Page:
Wrote Heraclitus. It can’t be re-crossed.
I think of her sometimes. I’ll never
See her again. And my children, too, are lost.
So that really, now, there is only work
To fill up the days and the sleeting nights.
I don’t complain. It’s worthy of remark
How exiles always have limited rights.
She ignores my sometime letters. Perhaps it is best.
When a marriage has died, it is wiser laid to rest …

And the natives, these Gauls -- they could be worse.
My soldiers report that they are obedient, clean,
Understand what is expected. Of course
They do not love us, because they have seen
Our capability, know we are strict,
But a modus vivendi has been reached
By now: I demand that any edict
Be totally observed -- but if approached
I can be reasonable, will give ear
To a case. They already know they’re crushed.
No point in humiliation when fear
Is enough. It is folly to grind them.
Better to promulgate bright future days,
The bad years of liberty long behind them.

I am safe in most of the city when I walk at night –
(Caesar, in Rome, could you boast half as much?)
I crucify few, show discretion, reduce taxes,
Torture but rarely, water-board their thieves.
My administration has brought peace, they are not hungry
Any more. And yet – it is strange -- they look
At me resentfully, like crocodiles
Up to their snouts in some famished swamp.
Guile in the glances of their children too;
The patient serenity of their hatred.

I rise in the dark, attempt lyrics, odes,
The scratch of my nib on the lamb-skin vellum.
The dawn-lit rite damps down my sleepless thoughts,
This desk a kind of raft to which I grip;
Its inks and quills; the serpents of its scrolls;
Its small bust of Caesar; its map of Judea.

And he comes to me, then. In the night,
Like a ghost. In this last cold month
Of the year, he always comes.
The season of his birth, so his followers whisper,
When the glister of the ice makes the lake
A place of dangers, and the snow wolves
Haunt the bins of the city.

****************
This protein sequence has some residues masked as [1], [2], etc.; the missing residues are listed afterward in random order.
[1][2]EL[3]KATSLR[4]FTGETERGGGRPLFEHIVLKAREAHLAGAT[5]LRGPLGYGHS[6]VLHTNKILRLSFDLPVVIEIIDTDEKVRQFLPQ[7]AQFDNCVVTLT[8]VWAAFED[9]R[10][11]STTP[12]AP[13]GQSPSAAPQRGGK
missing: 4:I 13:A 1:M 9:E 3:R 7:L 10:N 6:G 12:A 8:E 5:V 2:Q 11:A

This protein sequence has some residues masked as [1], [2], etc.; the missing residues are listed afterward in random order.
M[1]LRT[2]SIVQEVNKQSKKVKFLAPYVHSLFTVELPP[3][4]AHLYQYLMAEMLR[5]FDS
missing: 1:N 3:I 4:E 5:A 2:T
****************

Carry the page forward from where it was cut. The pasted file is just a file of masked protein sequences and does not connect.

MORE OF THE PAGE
I sense him in mist, in steam, in the frost
That glitters dead cornfields in wintertime.
In rainstorms, in hail, in the bowl in which I wash,
In the water I shave with, the ice in my wine.
I taste him in the empty and snow-muffled squares,
In the spittle of my mouth, in my blood when I am cut;
In the strange tears I weep, in my sweat when I dread
The Via Doloroso of an empty bed.

And my thirst is a dredger, my cud a cake of salt,
Unquenchable nights in the wringing, ruined sheets
That shackle my limbs. Is it now my fault
I granted the abasement you appeared to seek?
I bathe in him, drink him – can never be free.
Gods – Gods -- You have abandoned me.

I see him in snowfields, the slow thaw of his victory
Dripping from icicles; I crunch him in puddles.
My bread tastes of perspiration, my wine of blood;
He flakes in my palm when a hailstone smacks my skin.
‘Leave me,’ I mumble, ‘for pity, let me be –’
And my bodyguards believe I am speaking to them.

All those years I did not think of him. Hardly at all.
Would never grant him anchor in the Tiber of the mind;
For I did as duty needed. I followed my orders.
A problem needs solutions. Are you crazy? Blind?
Then run to your vagrant! See if he heals.
‘Forgiveness?’ ‘Mercy?’ These are words for little girls.
‘Give your coat to your brother’? ‘Help the frail’? ‘Love the poor’?
Political correctness gone mad; nothing more.

He was a misfit who heard voices;
A prisoner; an itinerant;
A butt of jokes; a baby; not a man of the world.
A tramp born in a pigsty, in the reeking filth and cold.
He will soon be forgotten. And I will grow old.
And they will see I did my duty,
A beautiful thing.
And they will honour me then,
In the closing of the year,
When water freezes over,
Until snowdrops appear
And cows are led from dark stables,
Stupefied by sunlight.
And my hands will again be clean
As winter.


Joseph O'Connor, 2009